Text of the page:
Some of these contestants look like stars immediately, which is usually the case early on. It’s also typical for some of them to look just awful the first week or two as they may know how to cook, but presenting that on camera and/or to a live audiences is another thing altogether. There just aren’t many people out there who can do that effectively. Cristie Schoen from Team Alton is one of those who just couldn’t do this, and she was sent packing last Sunday. But Josh Lyons from Team Giada barely escaped elimination. That guy fronts a rock band (something he referred to about twelve times last week) but he is really awkward talking about food on camera.

Last night it was between Kara Sigle of Team Bobby and Judson Allen of Team Alton. If Alton had lost another team member, it would not have looked good. But Kara was the one sent home, and wow, was she ever awful in the main challenge, in which the contestants had to use a landmark NYC restaurant as a reference point to create a dish that they had to describe while being a “tour guide” on a double decker bus. Kara had Sylvia’s in Harlem, known for chicken & waffles. Kara complained about her assignment and was doomed from the beginning, especially when she tried to just re-create the dish and not do anything creative with the idea.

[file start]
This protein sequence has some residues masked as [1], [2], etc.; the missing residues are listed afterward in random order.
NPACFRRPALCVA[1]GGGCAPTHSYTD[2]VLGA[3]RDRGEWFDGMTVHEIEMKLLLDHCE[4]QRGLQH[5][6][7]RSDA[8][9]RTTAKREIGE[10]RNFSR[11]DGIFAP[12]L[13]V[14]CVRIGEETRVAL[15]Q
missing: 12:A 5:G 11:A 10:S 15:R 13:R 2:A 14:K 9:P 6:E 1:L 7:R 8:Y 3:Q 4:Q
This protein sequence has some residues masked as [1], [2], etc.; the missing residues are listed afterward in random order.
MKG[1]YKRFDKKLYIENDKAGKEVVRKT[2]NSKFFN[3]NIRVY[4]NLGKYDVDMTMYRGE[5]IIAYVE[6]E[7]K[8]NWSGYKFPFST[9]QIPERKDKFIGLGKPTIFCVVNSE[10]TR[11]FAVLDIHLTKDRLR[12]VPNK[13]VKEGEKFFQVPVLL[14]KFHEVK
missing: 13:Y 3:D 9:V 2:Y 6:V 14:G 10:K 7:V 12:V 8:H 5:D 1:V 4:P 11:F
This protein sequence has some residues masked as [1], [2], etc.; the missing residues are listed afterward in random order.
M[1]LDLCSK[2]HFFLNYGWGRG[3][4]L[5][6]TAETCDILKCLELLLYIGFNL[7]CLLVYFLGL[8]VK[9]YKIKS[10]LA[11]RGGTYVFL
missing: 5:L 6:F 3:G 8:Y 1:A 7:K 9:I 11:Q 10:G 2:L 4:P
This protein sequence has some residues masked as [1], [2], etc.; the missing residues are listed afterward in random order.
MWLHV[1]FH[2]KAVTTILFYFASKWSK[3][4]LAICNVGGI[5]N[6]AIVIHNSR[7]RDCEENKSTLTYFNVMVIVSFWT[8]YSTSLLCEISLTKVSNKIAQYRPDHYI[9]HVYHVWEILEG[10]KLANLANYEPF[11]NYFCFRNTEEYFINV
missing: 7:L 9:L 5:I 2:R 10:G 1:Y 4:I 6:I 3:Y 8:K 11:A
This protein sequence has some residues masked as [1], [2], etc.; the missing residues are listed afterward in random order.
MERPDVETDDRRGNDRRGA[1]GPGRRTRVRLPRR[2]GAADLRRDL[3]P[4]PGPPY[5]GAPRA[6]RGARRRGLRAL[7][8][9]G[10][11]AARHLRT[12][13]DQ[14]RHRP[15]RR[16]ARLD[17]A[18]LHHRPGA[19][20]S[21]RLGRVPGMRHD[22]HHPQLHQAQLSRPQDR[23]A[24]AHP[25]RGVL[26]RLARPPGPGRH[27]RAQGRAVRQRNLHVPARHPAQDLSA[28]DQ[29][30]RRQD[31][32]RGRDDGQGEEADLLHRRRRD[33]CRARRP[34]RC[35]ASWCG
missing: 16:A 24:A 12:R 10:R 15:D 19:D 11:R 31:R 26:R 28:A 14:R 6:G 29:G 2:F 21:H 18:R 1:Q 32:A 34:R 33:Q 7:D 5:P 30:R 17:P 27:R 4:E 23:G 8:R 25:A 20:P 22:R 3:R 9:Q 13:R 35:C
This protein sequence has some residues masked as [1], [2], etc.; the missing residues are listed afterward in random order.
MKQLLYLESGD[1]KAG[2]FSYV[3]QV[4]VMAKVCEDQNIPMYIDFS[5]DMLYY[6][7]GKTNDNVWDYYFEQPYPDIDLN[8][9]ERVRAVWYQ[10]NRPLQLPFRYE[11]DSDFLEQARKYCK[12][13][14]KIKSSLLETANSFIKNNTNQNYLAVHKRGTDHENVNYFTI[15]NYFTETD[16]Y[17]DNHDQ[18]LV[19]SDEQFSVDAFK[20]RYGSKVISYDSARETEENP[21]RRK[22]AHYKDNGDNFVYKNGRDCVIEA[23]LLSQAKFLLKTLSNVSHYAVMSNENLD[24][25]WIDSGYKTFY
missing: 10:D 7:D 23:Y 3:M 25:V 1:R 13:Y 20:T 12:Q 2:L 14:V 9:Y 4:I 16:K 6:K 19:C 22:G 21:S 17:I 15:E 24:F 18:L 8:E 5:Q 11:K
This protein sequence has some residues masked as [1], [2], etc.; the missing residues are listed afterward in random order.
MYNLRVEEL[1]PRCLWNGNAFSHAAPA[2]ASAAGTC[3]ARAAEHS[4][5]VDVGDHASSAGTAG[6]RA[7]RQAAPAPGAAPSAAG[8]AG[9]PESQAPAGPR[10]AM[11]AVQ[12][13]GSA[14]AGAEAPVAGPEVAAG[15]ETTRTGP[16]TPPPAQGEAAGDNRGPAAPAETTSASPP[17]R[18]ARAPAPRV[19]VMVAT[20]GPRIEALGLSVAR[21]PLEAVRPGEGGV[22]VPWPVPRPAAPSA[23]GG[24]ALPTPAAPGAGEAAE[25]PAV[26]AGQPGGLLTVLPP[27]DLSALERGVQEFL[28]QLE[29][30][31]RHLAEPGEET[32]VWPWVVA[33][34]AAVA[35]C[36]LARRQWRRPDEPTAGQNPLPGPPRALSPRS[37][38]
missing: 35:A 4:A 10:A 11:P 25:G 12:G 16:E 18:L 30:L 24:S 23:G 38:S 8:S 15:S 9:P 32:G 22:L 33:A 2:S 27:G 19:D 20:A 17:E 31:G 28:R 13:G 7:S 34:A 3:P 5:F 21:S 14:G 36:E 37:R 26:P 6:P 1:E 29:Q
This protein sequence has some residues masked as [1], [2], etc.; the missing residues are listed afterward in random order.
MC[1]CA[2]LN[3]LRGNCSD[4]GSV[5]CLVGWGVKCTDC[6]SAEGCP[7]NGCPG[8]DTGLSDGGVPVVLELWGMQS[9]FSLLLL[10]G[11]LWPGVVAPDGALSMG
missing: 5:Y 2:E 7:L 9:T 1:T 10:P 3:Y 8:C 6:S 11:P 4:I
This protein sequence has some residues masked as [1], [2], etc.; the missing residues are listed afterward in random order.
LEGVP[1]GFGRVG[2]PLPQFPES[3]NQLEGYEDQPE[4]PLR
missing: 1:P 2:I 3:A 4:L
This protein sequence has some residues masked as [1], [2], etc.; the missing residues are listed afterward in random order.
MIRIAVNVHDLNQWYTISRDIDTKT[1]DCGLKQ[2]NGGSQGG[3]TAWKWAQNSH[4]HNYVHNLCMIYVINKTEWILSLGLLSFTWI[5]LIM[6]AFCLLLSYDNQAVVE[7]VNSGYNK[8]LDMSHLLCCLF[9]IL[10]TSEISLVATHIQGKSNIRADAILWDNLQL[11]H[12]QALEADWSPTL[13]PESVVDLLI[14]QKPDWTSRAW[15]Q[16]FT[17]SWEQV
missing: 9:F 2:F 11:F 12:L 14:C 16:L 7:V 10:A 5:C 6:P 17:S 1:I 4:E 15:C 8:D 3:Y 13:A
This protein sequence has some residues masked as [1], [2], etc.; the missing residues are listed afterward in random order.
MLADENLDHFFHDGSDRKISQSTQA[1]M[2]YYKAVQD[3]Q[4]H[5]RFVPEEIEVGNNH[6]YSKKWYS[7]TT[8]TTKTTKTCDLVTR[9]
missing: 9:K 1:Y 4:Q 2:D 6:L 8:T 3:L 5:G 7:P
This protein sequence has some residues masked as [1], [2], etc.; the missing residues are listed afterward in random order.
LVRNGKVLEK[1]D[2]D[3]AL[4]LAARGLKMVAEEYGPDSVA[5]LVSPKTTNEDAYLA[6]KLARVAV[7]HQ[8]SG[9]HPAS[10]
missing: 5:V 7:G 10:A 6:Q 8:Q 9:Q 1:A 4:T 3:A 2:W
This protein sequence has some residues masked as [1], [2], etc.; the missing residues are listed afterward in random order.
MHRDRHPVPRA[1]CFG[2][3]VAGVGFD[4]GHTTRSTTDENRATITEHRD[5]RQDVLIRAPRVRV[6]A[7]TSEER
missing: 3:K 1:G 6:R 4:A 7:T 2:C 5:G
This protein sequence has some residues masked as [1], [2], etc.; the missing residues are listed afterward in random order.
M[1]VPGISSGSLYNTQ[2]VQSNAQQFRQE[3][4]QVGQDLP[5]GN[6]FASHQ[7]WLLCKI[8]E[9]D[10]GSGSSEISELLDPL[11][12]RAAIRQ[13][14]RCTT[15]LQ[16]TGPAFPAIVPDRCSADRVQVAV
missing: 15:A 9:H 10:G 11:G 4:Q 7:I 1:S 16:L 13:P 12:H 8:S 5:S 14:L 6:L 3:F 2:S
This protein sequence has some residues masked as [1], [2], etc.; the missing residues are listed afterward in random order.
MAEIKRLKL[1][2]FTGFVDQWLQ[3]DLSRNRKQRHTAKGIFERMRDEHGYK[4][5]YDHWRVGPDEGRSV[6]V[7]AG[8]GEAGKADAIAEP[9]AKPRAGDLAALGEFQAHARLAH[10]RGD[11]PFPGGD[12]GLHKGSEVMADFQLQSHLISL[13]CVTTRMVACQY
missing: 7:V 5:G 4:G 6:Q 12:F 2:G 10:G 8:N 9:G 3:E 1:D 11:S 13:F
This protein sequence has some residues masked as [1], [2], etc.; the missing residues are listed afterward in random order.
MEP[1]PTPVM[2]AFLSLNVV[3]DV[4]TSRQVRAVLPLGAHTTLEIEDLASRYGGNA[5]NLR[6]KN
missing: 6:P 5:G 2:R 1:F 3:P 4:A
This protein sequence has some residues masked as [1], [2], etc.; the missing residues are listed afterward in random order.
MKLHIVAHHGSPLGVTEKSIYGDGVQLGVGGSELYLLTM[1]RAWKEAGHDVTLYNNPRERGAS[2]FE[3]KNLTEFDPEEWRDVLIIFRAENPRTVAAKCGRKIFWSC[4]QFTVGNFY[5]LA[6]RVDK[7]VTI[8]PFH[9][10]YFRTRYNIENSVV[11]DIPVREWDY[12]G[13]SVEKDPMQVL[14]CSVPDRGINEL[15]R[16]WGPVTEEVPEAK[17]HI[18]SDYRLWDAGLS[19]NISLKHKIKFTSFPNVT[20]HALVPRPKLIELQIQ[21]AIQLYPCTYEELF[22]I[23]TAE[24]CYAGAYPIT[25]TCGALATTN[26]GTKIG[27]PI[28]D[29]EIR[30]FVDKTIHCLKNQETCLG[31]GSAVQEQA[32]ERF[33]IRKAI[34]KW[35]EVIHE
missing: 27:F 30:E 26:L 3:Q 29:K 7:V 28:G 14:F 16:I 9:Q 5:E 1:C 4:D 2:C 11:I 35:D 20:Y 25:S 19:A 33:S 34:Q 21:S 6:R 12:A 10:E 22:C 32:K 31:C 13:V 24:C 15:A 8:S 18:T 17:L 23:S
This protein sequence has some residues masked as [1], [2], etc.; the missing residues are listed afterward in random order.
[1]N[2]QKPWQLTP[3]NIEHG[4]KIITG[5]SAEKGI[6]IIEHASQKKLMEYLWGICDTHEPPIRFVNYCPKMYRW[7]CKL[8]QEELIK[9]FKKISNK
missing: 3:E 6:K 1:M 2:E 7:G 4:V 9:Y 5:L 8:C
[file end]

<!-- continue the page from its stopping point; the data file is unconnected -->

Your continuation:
So it’s down to 13, and while we don’t intend to post a weekly recap, we may write about the show every once in a while. If you watched it last night, let us know your thoughts in the space below.